Embera language

Ethnicity: Emberá people
Colombia & Panama
Linguistic classification:


  • Emberá
  • Northern
  • Southern
Glottolog: embe1258[1]
Young Embera woman from Panama

Emberá (also known as Chocó) is a dialect continuum spoken by 100,000 people in northwestern Colombia and southeastern Panama. It belongs to the Choco language family.

Embera, Emperã, Empena, Eberã, Epena, etc. is the Embera word for 'human being' or 'man' and is used as the autonym by all speakers of varieties of Embera (though not by the related Wounaan). It is also sometimes used to refer to other indigenous people who are not of Emberá ethnicity.

Languages and regional variation

Emberá is usually divided into at least two major groupings:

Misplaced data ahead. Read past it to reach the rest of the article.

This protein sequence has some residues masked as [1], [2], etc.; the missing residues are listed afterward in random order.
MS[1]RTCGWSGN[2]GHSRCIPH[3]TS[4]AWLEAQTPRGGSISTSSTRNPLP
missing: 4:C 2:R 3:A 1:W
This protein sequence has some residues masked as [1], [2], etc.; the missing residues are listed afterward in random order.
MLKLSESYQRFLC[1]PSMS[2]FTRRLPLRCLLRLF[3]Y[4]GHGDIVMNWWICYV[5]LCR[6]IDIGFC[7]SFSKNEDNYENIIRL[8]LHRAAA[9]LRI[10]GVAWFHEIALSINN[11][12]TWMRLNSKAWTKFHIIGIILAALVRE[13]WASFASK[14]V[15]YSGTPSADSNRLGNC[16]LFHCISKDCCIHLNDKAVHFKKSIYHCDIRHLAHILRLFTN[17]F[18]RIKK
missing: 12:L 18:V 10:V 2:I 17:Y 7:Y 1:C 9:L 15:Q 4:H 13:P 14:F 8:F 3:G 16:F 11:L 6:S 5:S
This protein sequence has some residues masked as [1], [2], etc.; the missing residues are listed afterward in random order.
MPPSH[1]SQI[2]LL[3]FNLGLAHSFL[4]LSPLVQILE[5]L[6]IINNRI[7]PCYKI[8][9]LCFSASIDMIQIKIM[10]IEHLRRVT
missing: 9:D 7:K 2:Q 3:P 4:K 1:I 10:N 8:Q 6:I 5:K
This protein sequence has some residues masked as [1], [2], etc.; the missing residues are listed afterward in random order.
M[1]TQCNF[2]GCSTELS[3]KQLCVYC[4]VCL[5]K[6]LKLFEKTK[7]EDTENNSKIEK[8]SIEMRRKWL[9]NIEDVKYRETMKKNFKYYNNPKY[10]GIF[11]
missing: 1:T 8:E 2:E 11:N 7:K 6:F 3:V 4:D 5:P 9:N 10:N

1. Northern Emberá
  2. Southern Emberá

Each has a few regional varieties. These varieties are sometimes considered dialects but are actually distinct languages. The Archive of the Indigenous Languages of Latin America lists them as follows, along with alleged sub-varieties which may be places, extinct groups, or misspellings:

Ethnologue (2005, 2009) treats Tadó (*) as a separate language. A case can be made for classifying Baudó in the Northern Embera group. It has many features of both groups and is partially intelligible with the neighboring Northern Embera dialect as well as with Epena.



  1. Hammarström, Harald; Forkel, Robert; Haspelmath, Martin; Bank, Sebastian, eds. (2016). "Embera". Glottolog 2.7. Jena: Max Planck Institute for the Science of Human History.
  2. The Northern Embera variety is used in the movie "End of the Spear", where Embera people from Panama portray the Waodani people of Ecuador.

External links

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